Advisor Insight

Putting it in reverse, advisors warm to reverse mortgages

It's no secret that Americans are largely unprepared for retirement. But according to some financial advisors, they could be improving their financial standing significantly by factoring in home equity into a comprehensive retirement income plan.

Reverse mortgages give seniors who are at least 62 years old a way to convert their home equity into cash. Given that for the average American, 75 percent of net worth is tied up in their homes, it makes sense to use them as a retirement asset, some in the financial-planning community argue.

"People are coming to retirement, and they don't have much," said Jamie Hopkins, associate professor of taxation at The American College of Financial Services. "They have their home, Social Security and a little bit of savings. Why not use the home equity?"

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Pulling money out helps to diversify the overall risk of retirement assets, Hopkins argued. "People are overweighted in this risky asset," he said. "We can take away that volatility and protect other risky assets for retirement."

Mechanics of reverse mortgages

Most reverse mortgages are home-equity conversion mortgages and are insured by the Federal Housing Administration. To qualify, homeowners must be at least 62 and have substantial equity in their homes. In addition, they must have the means to pay property taxes and insurance.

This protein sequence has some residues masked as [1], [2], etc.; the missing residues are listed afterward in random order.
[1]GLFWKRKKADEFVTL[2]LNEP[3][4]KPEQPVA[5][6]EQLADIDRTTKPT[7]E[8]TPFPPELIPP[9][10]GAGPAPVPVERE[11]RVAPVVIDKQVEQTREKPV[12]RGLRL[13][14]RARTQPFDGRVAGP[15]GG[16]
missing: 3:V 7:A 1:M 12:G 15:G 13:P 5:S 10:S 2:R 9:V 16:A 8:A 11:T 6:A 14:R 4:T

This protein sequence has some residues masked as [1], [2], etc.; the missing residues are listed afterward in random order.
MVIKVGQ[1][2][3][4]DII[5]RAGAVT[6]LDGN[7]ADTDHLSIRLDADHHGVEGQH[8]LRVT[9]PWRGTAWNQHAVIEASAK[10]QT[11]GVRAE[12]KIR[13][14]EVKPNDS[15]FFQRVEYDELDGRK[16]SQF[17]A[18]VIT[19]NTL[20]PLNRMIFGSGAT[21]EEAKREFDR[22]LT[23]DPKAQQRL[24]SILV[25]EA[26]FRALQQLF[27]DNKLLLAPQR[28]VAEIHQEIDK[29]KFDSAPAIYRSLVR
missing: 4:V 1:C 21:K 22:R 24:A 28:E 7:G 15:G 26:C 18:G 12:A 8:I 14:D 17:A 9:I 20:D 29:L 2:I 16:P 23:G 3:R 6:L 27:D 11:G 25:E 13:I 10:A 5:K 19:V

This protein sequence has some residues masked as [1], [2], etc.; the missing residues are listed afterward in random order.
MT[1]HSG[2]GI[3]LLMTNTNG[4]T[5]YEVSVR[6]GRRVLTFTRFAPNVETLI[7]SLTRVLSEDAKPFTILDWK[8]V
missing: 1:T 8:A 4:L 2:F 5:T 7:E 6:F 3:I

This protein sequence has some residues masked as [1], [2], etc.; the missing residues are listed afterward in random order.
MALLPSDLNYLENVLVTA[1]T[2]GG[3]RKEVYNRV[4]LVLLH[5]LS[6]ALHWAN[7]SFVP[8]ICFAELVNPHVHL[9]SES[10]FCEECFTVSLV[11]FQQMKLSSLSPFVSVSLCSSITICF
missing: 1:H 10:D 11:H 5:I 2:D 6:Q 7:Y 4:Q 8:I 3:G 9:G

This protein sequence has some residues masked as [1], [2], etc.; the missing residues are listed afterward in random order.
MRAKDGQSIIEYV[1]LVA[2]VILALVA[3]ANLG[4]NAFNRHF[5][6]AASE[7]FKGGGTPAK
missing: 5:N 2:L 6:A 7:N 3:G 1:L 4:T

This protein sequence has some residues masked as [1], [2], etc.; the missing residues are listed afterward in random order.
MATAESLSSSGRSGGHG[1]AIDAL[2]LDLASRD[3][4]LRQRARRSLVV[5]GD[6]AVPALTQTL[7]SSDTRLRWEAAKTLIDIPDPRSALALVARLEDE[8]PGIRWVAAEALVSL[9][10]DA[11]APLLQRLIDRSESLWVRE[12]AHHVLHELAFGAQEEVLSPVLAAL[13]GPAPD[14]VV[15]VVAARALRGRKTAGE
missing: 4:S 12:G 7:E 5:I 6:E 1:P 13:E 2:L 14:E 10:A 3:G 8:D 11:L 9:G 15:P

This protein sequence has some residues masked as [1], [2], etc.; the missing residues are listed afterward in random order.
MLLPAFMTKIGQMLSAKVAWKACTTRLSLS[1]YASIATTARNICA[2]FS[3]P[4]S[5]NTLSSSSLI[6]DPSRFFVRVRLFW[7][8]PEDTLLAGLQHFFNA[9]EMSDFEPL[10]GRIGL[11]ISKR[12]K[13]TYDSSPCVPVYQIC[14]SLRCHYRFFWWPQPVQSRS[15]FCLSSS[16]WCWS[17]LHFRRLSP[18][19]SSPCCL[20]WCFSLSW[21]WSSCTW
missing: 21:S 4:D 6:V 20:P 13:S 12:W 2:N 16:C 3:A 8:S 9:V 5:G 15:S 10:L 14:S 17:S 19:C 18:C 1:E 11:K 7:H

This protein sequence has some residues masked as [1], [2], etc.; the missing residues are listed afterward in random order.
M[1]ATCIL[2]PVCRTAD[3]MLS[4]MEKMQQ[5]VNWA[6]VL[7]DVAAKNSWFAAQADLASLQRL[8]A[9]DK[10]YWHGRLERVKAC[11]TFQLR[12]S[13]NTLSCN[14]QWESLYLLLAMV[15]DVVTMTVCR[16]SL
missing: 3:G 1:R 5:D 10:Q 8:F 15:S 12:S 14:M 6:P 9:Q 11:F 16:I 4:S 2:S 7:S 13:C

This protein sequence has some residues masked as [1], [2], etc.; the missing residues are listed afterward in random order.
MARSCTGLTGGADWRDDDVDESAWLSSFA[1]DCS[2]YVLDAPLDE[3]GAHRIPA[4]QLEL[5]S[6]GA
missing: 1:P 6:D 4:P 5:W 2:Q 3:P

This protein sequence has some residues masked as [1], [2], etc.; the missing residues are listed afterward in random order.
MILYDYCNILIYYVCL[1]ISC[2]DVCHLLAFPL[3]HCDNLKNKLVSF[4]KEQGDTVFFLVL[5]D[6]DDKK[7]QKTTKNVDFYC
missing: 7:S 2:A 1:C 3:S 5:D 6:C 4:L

The amount that borrowers can receive depends on three factors: the age of the youngest borrower (the older you are, the bigger the loan you can receive), interest rates and the home's appraised value. The maximum loan amount varies by county but is capped at $625,000.

Interest accrues during the life of the loan, so the loan amount gets bigger with time. However, "it's a non-recourse loan, so the borrower never has to repay more than the home is worth," said David Johnson, associate professor of finance at The John E. Simon School of Business at Maryville University.

Three funding options

Borrowers have three ways to access their equity. The first is a lump-sum payment. "I would encourage borrowers not to take a big lump sum of money and blow it right away," said Johnson.

Recent changes to the HECM program prohibit borrowers from taking out more than 60 percent of their home's value in the first year of the loan.

But a lump sum may make sense for some, said certified financial planner Marguerita Cheng, CEO of Blue Ocean Global Wealth.

One of Cheng's clients, an 82-year-old widow, recently got a reverse mortgage for $58,000, the same amount she owed on her original mortgage. "She wanted to do some home improvements so she could age in place," said Cheng. "She could pay her bills, but she wanted some flexibility."

Another option is an annuity to be paid monthly as long as the homeowner stays in the home.